When Did Budweiser Come Out And Why? (Explained)


Budweiser is, for many drinkers, the epitome of the classic American pale lager. Its easy drinkability and clear lineage from the Bohemian-style lager made Budweiser a major hit for the Anheuser-Busch brewing company. Budweiser is a staple beer for many American drinkers who might wonder why Budweiser first came out and when. Here’s our abridged version:

Budweiser was first launched in 1876 by Adolphus Busch, the German-born co-founder of the Anheuser-Busch brewing company. Busch was inspired on a visit to Germany by the lagers popular in the Bohemia region of the Czech Republic. Busch took it upon himself to produce similar beer for American drinkers at his brewery in St. Louis, Missouri. 

That’s the brief answer to when Budweiser came out and why, but there is plenty more detail to consider. In this article, we’ll take a close look at why Adolphus Busch pushed Budweiser to become a national sensation, where it was first brewed, and how the beer has fared since then.

Stefan, the founder of Beveragebeaver.com, holding a can of budweiser

Why Did Budweiser Come Out?

Adolphus Busch was already in the brewing business when he returned to Europe for a holiday in the 1870s. He had co-founded a brewing company with a fellow German immigrant, Eberhard Anheuser, in 1864. Upon a visit to Bohemia, Busch was so inspired by their pale, easy-drinking lagers that he came home with an idea to sell a similar beer to American drinkers. In St. Louis, the high percentage of German immigrants made is a prime market for brewing, and Busch consulted his friend, bottler Carl Conrad, on producing an accessible Bohemian-style lager.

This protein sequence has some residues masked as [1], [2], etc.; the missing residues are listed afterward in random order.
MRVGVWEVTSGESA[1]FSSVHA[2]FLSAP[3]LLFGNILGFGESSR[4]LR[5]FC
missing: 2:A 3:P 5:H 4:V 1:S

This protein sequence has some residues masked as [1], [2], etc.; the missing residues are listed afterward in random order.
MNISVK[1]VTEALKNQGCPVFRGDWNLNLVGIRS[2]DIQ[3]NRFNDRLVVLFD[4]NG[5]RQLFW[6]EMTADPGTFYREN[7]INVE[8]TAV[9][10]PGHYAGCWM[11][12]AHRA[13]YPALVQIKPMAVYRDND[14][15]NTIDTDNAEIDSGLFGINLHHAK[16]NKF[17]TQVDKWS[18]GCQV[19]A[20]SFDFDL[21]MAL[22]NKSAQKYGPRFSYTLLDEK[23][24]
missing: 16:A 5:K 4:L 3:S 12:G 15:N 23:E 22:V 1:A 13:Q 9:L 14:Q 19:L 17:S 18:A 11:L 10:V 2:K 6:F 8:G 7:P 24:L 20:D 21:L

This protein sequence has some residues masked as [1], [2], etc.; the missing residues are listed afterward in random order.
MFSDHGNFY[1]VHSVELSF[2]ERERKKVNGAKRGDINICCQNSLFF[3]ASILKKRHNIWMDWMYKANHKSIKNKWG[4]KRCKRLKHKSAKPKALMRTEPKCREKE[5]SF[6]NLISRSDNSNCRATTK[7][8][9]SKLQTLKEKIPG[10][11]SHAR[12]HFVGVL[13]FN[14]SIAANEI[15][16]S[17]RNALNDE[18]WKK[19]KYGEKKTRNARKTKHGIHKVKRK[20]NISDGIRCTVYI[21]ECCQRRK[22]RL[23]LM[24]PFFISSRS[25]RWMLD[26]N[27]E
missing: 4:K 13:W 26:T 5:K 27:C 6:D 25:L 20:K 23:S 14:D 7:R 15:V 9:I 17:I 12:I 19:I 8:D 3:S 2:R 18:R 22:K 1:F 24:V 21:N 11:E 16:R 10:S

Budweiser was always meant to be a light, thirst-quenching lager. Like many of America’s other major, popular beers, it is a proud proponent of the German-American brewing tradition.

Going National

Although Budweiser began at the Anheuser-Busch brewery in St. Louis, Missouri, Adolphus Busch had bigger ideas. He didn’t simply want to produce a local beer for local drinkers. His plan was to take Budweiser nationwide, offering his crisp, refreshing lager to as many Americans as he could. This began in 1878, when Busch implemented pasteurization as a standard practice for Budweiser brewing, allowing the beer to travel further without spoiling. 

To accomplish this, Busch focused his marketing and expansion efforts on the Budweiser brand. This push came after the death of his friend and business partner, Eberhard Anheuser, in 1880. In a time before widespread electronic refrigeration, Busch built a network of railside ice houses to allow for easy transportation of Budweiser across the United States. He also launched the beer industry’s first fleet of refrigerated freight cars. 

Busch’s preferred way of doing business was full vertical integration. He bought hop farms, bottling factories, ice manufacturing plants, railways, and even the right to build diesel engines in America. By owning and controlling all aspects of his business, Busch was able to make Budweiser the leading priority for the Anheuser-Busch corporation.

The Boom Years of American Lager

As Budweiser expanded nationally, so did the American appetite for light lagers. Anheuser-Busch pushed Budweiser aggressively throughout the late 19th century, so much so that they breached the 1 million barrel sales mark in 1901 for the first time. Anheuser-Busch, under Adolphus’ leadership, became one of the leading American breweries. The success of Budweiser and other German-inspired American lagers lead to the widespread adoption of pale lagers as the go-to beer for American drinkers.